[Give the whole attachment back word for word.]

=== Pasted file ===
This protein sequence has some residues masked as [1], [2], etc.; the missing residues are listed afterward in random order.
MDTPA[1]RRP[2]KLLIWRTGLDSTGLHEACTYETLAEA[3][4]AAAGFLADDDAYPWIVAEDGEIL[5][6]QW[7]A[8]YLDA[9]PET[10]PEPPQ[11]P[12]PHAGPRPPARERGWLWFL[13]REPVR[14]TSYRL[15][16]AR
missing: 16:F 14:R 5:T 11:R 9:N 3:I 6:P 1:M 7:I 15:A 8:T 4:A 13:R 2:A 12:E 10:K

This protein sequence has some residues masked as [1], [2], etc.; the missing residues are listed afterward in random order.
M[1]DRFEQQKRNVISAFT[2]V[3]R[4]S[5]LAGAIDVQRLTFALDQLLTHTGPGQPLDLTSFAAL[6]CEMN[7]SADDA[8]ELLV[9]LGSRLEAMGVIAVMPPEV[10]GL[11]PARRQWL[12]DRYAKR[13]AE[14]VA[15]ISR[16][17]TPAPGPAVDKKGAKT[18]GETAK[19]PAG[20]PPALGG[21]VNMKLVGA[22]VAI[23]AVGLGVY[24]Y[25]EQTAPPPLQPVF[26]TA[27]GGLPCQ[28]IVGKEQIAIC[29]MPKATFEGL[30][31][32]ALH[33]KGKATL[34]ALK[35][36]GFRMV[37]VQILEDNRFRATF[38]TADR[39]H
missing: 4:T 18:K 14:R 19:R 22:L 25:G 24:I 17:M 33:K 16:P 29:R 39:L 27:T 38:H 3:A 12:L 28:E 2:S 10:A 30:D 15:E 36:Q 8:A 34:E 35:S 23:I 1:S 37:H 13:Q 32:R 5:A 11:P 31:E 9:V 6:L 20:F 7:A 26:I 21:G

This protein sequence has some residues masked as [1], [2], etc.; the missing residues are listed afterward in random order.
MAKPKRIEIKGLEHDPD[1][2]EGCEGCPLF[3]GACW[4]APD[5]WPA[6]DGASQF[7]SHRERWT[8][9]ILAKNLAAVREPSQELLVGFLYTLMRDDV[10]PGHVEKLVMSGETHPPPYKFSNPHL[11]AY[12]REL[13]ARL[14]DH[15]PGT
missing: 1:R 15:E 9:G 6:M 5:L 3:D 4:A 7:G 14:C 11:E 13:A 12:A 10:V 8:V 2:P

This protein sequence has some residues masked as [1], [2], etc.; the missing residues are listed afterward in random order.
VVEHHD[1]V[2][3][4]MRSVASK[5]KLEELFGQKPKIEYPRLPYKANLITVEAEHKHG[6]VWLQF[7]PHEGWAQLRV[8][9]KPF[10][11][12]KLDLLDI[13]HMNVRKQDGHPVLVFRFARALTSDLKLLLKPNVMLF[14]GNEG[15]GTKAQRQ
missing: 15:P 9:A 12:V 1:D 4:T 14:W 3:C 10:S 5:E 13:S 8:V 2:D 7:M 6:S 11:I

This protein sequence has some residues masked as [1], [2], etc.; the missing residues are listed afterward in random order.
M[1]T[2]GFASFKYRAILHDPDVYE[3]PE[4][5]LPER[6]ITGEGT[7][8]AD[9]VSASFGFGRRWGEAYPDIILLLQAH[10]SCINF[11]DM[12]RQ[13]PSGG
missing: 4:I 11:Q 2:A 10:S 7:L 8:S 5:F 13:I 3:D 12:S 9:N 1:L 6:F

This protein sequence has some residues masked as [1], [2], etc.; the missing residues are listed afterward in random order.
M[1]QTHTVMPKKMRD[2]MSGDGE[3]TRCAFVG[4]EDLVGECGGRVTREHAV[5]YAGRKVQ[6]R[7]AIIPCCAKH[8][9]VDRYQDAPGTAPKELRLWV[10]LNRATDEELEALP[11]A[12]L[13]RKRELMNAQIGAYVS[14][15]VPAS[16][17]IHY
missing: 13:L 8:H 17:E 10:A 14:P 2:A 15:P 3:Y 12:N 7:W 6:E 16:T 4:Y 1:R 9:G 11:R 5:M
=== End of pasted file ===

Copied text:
This protein sequence has some residues masked as [1], [2], etc.; the missing residues are listed afterward in random order.
MDTPA[1]RRP[2]KLLIWRTGLDSTGLHEACTYETLAEA[3][4]AAAGFLADDDAYPWIVAEDGEIL[5][6]QW[7]A[8]YLDA[9]PET[10]PEPPQ[11]P[12]PHAGPRPPARERGWLWFL[13]REPVR[14]TSYRL[15][16]AR
missing: 16:F 14:R 5:T 11:R 9:N 3:I 6:P 1:M 7:I 15:A 8:T 4:A 13:R 2:A 12:E 10:K

This protein sequence has some residues masked as [1], [2], etc.; the missing residues are listed afterward in random order.
M[1]DRFEQQKRNVISAFT[2]V[3]R[4]S[5]LAGAIDVQRLTFALDQLLTHTGPGQPLDLTSFAAL[6]CEMN[7]SADDA[8]ELLV[9]LGSRLEAMGVIAVMPPEV[10]GL[11]PARRQWL[12]DRYAKR[13]AE[14]VA[15]ISR[16][17]TPAPGPAVDKKGAKT[18]GETAK[19]PAG[20]PPALGG[21]VNMKLVGA[22]VAI[23]AVGLGVY[24]Y[25]EQTAPPPLQPVF[26]TA[27]GGLPCQ[28]IVGKEQIAIC[29]MPKATFEGL[30][31][32]ALH[33]KGKATL[34]ALK[35][36]GFRMV[37]VQILEDNRFRATF[38]TADR[39]H
missing: 4:T 18:K 14:R 19:R 22:L 25:G 24:I 17:M 33:K 16:P 29:R 39:L 27:T 38:H 3:A 12:L 28:E 2:S 10:A 30:D 15:E 36:Q 8:A 34:E 35:S 23:I 1:S 37:H 13:Q 32:R 5:A 11:P 31:E 9:V 6:L 20:F 7:A 26:I 21:G

This protein sequence has some residues masked as [1], [2], etc.; the missing residues are listed afterward in random order.
MAKPKRIEIKGLEHDPD[1][2]EGCEGCPLF[3]GACW[4]APD[5]WPA[6]DGASQF[7]SHRERWT[8][9]ILAKNLAAVREPSQELLVGFLYTLMRDDV[10]PGHVEKLVMSGETHPPPYKFSNPHL[11]AY[12]REL[13]ARL[14]DH[15]PGT
missing: 1:R 15:E 9:G 6:M 5:L 3:D 4:A 7:G 14:C 11:E 13:A 12:A 10:V 8:V 2:P

This protein sequence has some residues masked as [1], [2], etc.; the missing residues are listed afterward in random order.
VVEHHD[1]V[2][3][4]MRSVASK[5]KLEELFGQKPKIEYPRLPYKANLITVEAEHKHG[6]VWLQF[7]PHEGWAQLRV[8][9]KPF[10][11][12]KLDLLDI[13]HMNVRKQDGHPVLVFRFARALTSDLKLLLKPNVMLF[14]GNEG[15]GTKAQRQ
missing: 15:P 9:A 12:V 1:D 4:T 14:W 3:C 10:S 5:E 13:S 8:V 2:D 7:M 6:S 11:I

This protein sequence has some residues masked as [1], [2], etc.; the missing residues are listed afterward in random order.
M[1]T[2]GFASFKYRAILHDPDVYE[3]PE[4][5]LPER[6]ITGEGT[7][8]AD[9]VSASFGFGRRWGEAYPDIILLLQAH[10]SCINF[11]DM[12]RQ[13]PSGG
missing: 4:I 11:Q 2:A 10:S 7:L 8:S 5:F 13:I 3:D 12:S 9:N 1:L 6:F

This protein sequence has some residues masked as [1], [2], etc.; the missing residues are listed afterward in random order.
M[1]QTHTVMPKKMRD[2]MSGDGE[3]TRCAFVG[4]EDLVGECGGRVTREHAV[5]YAGRKVQ[6]R[7]AIIPCCAKH[8][9]VDRYQDAPGTAPKELRLWV[10]LNRATDEELEALP[11]A[12]L[13]RKRELMNAQIGAYVS[14][15]VPAS[16][17]IHY
missing: 13:L 8:H 17:E 10:A 14:P 2:A 15:P 3:Y 12:N 7:W 6:E 16:T 4:Y 1:R 9:G 11:R 5:M